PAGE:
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    When you want to drive LEDs from logic ICs, you're best off to use transistor drivers, as logic ICs generally don't have much current source or sink capability - particularly the 74Lx and 4000 series.

    74Lx are particularly anemic at sourcing output current; without looking at a datasheet it's something like 1.8mA at 3v, with Vcc=5v. 4000 series CMOS are pretty anemic, too.

    However, transistors are pretty cheap. You should also pick up some 2222 NPN's and 2907 PNP's. PN is the plastic TO-92 case prefix for those transistors. They are good for sinking or sourcing up to ~500mA current. They are generally considered to be complementary, although not a perfect match.

    You should pick up some 1/4 Watt carbon film resistors, too - a variety from around 10 Ohms to 100k Ohms for starters.

    Here is a decade table of resistor values:
    http://www.logwell.com/tech/components/resistor_values.html
    For starters, you could just get values in the E12 columns (yellow).
     
  11. mkgort

    Thread Starter New Member

    Jul 4, 2011
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    Ah! Light-bulb moment. I just finished a chapter on transistors (many actually, I had a hard time wrapping my head around it). That makes a lot more sense than trying to finesse this inverter. Time to get a bunch of parts!

    Thanks again,

    MK
     
  12. SgtWookie

    Expert

    Jul 17, 2007
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    There's lots to learn in electronics. ;)
    Even though your photos are pretty good, it's difficult to tell what all is connected to what.

    On the bottom of the 2nd photo, there are two rows of holes between the blue and red lines. The bottom row of holes are all connected together (near the red line) and the top row of holes (near the blue line) are connected together - but there is no connection between those two rows.

    On the bottom row, it looks like you have a larger black stranded wire jammed into it at column 24, next to the cap that is labeled .1 in red. Unless you have a jumper between the bottom row and the next row up, you should be aware that there will be no electrical connection between that capacitor lead and the bottom row.

    You should avoid jamming large wires/component leads into the breadboard, as you will permanently enlarge the hole; it won't be reliable in the future with the correct size wires and component leads.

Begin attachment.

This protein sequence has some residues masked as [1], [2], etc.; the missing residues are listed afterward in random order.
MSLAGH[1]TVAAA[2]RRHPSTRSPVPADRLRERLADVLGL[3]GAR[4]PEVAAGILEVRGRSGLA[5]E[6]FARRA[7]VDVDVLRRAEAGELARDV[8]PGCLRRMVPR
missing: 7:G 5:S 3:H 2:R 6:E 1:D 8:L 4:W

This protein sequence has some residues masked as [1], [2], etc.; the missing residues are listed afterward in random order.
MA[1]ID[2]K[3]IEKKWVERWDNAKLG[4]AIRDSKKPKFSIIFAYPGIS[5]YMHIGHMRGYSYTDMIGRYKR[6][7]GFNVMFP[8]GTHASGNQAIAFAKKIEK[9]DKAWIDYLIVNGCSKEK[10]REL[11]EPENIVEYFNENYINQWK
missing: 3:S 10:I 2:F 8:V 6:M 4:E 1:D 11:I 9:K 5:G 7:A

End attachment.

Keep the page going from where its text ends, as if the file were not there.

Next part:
The upper lead of the .1uF cap and the right lead of the 1k resistor are connected to pin 1.
    Pin 7 of the 'LS14 is connected to the upper row via the green wire.
    Pin 2 of the 'LS14 is connected to the 220 Ohm resistor via the purple wire, and the 220 Ohm resistor is connected to one side of the green LED, but I can't tell if it's to the anode or the cathode. From the factory, those 5mm LEDs have a longer lead on the anode, and the cathode side usually has a flat spot on the raised rim.

    It's good that you used proper-sized jumpers so there aren't big loops of jumper wires everyplace.
     
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  13. mkgort

    Thread Starter New Member

    Jul 4, 2011
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    Duly noted about the larger wires. That did not occur to me. Thanks.

    Perhaps a better explanation of my thought process is in order. The idea is that when the circuit is interrupted by tilting the mercury switch (the black wires), the 'LS14 would be inverted and output an "on" (I was going to connect it to a keyboard controller so that when the connection was broken it would send a keystroke). I put a resistor between the switch and the 'LS14 because I had seen it done in a similar project and thought that is what would set the voltage low enough to trigger the 'LS14. :rolleyes: I double checked that the led is in the proper way. Anode (long wire) to the resistor and cathode to ground. I probably still have the cap in wrong place (more reading on that today). I went a little nuts at Mouser and Jameco last night and should soon have enough parts to try your other suggestions as well.

    Again, many thanks for your time and patience.